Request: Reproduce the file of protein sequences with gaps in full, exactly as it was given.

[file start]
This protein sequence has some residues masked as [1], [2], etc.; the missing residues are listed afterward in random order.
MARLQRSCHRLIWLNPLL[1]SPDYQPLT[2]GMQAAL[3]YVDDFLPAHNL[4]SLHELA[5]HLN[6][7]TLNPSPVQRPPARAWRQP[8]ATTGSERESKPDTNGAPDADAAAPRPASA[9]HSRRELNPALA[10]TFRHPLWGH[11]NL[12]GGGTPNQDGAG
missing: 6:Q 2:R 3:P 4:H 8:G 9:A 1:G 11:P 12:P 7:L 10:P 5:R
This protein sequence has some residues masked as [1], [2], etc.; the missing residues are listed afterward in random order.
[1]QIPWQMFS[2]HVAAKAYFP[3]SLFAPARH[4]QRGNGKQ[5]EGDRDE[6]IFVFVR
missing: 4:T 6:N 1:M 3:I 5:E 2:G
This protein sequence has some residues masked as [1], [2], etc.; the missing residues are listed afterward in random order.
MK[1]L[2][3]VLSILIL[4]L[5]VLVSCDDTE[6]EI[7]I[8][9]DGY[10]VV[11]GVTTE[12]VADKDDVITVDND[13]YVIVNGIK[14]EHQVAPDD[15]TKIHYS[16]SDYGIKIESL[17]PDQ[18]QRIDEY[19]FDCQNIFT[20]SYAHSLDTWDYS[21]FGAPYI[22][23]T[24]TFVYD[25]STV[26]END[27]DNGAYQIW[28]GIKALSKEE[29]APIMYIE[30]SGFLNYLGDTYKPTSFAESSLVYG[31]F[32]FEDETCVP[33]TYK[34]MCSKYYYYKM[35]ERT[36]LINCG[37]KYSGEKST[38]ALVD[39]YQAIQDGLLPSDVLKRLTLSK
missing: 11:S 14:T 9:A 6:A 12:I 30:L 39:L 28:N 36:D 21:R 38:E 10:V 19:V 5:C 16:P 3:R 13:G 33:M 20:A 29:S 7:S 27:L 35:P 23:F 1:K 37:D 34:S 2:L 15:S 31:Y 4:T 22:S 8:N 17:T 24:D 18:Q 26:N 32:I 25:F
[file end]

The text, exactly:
This protein sequence has some residues masked as [1], [2], etc.; the missing residues are listed afterward in random order.
MARLQRSCHRLIWLNPLL[1]SPDYQPLT[2]GMQAAL[3]YVDDFLPAHNL[4]SLHELA[5]HLN[6][7]TLNPSPVQRPPARAWRQP[8]ATTGSERESKPDTNGAPDADAAAPRPASA[9]HSRRELNPALA[10]TFRHPLWGH[11]NL[12]GGGTPNQDGAG
missing: 6:Q 2:R 3:P 4:H 8:G 9:A 1:G 11:P 12:P 7:L 10:P 5:R
This protein sequence has some residues masked as [1], [2], etc.; the missing residues are listed afterward in random order.
[1]QIPWQMFS[2]HVAAKAYFP[3]SLFAPARH[4]QRGNGKQ[5]EGDRDE[6]IFVFVR
missing: 4:T 6:N 1:M 3:I 5:E 2:G
This protein sequence has some residues masked as [1], [2], etc.; the missing residues are listed afterward in random order.
MK[1]L[2][3]VLSILIL[4]L[5]VLVSCDDTE[6]EI[7]I[8][9]DGY[10]VV[11]GVTTE[12]VADKDDVITVDND[13]YVIVNGIK[14]EHQVAPDD[15]TKIHYS[16]SDYGIKIESL[17]PDQ[18]QRIDEY[19]FDCQNIFT[20]SYAHSLDTWDYS[21]FGAPYI[22][23]T[24]TFVYD[25]STV[26]END[27]DNGAYQIW[28]GIKALSKEE[29]APIMYIE[30]SGFLNYLGDTYKPTSFAESSLVYG[31]F[32]FEDETCVP[33]TYK[34]MCSKYYYYKM[35]ERT[36]LINCG[37]KYSGEKST[38]ALVD[39]YQAIQDGLLPSDVLKRLTLSK
missing: 11:S 14:T 9:A 6:A 12:I 30:L 39:L 28:N 36:D 21:R 38:E 10:V 19:V 5:C 16:P 3:R 13:G 33:M 20:A 29:S 7:S 27:L 35:P 23:F 1:K 37:D 34:S 2:L 15:S 31:Y 4:T 22:S 8:N 17:T 24:D 18:Q 26:N 32:I 25:F